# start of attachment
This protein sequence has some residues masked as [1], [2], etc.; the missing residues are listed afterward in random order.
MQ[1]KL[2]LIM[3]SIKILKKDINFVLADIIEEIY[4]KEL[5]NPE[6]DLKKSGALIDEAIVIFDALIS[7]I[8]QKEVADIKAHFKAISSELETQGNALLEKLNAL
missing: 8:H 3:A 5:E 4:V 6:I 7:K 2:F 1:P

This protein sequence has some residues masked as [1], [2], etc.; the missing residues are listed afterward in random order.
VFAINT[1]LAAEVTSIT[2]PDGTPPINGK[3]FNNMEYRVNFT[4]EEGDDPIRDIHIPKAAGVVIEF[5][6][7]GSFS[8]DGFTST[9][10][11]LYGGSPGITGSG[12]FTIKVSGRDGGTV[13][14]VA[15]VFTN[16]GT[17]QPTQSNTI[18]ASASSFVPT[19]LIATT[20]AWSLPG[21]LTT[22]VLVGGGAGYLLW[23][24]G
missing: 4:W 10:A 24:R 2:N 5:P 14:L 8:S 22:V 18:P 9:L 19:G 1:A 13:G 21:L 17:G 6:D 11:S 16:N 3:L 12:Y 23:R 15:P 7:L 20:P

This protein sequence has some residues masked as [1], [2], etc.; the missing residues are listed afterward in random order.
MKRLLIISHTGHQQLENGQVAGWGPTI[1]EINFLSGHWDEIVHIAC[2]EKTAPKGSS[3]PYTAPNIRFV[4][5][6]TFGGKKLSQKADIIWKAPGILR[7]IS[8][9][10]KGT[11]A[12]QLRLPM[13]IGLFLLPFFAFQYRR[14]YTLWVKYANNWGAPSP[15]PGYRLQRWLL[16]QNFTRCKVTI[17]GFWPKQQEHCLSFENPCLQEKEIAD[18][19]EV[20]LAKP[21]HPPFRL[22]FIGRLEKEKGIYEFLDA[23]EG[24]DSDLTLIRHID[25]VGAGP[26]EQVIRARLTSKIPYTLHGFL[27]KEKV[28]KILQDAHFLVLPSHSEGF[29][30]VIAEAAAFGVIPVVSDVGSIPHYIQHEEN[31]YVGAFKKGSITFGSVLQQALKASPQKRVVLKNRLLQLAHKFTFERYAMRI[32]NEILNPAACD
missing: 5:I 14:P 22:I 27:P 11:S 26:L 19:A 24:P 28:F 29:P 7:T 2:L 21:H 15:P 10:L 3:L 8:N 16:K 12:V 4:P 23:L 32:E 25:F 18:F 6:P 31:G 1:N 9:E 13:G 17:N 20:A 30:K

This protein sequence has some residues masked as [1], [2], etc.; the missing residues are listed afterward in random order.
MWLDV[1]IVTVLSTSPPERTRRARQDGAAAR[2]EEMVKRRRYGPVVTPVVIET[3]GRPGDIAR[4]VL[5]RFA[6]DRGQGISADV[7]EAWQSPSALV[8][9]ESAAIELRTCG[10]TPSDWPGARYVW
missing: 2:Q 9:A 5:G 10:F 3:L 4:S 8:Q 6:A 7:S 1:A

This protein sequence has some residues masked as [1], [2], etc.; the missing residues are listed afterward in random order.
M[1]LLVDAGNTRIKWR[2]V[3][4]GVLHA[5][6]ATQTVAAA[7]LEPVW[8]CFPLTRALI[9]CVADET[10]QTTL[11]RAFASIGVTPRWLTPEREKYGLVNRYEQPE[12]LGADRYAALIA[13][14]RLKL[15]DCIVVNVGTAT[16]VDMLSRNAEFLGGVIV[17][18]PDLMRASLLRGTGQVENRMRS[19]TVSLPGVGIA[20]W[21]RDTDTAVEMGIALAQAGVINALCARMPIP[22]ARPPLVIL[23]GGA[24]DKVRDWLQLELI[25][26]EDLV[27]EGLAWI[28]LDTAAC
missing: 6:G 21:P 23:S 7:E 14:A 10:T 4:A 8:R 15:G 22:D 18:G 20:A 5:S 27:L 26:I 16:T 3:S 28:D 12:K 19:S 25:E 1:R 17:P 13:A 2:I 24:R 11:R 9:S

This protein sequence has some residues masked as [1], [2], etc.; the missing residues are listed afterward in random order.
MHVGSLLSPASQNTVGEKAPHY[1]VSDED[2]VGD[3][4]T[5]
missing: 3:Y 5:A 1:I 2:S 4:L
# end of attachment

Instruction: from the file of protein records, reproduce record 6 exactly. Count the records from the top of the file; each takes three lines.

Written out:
This protein sequence has some residues masked as [1], [2], etc.; the missing residues are listed afterward in random order.
MHVGSLLSPASQNTVGEKAPHY[1]VSDED[2]VGD[3][4]T[5]
missing: 3:Y 5:A 1:I 2:S 4:L